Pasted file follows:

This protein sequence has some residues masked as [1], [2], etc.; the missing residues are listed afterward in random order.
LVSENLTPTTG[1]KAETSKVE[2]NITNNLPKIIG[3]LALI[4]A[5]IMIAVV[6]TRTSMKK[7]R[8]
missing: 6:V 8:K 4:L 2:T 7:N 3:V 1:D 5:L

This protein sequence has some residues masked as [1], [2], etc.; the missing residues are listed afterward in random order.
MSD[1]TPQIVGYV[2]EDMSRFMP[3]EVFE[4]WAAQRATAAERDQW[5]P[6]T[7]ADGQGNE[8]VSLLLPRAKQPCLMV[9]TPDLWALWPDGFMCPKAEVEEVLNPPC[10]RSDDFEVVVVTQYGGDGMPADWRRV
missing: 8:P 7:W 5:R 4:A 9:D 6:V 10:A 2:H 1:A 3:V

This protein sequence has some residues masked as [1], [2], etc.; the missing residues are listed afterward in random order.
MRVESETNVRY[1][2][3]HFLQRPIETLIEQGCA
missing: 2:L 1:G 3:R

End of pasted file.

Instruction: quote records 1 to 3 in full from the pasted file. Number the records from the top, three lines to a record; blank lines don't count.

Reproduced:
This protein sequence has some residues masked as [1], [2], etc.; the missing residues are listed afterward in random order.
LVSENLTPTTG[1]KAETSKVE[2]NITNNLPKIIG[3]LALI[4]A[5]IMIAVV[6]TRTSMKK[7]R[8]
missing: 6:V 8:K 4:L 2:T 7:N 3:V 1:D 5:L

This protein sequence has some residues masked as [1], [2], etc.; the missing residues are listed afterward in random order.
MSD[1]TPQIVGYV[2]EDMSRFMP[3]EVFE[4]WAAQRATAAERDQW[5]P[6]T[7]ADGQGNE[8]VSLLLPRAKQPCLMV[9]TPDLWALWPDGFMCPKAEVEEVLNPPC[10]RSDDFEVVVVTQYGGDGMPADWRRV
missing: 8:P 7:W 5:R 4:A 9:D 6:V 10:A 2:H 1:A 3:V

This protein sequence has some residues masked as [1], [2], etc.; the missing residues are listed afterward in random order.
MRVESETNVRY[1][2][3]HFLQRPIETLIEQGCA
missing: 2:L 1:G 3:R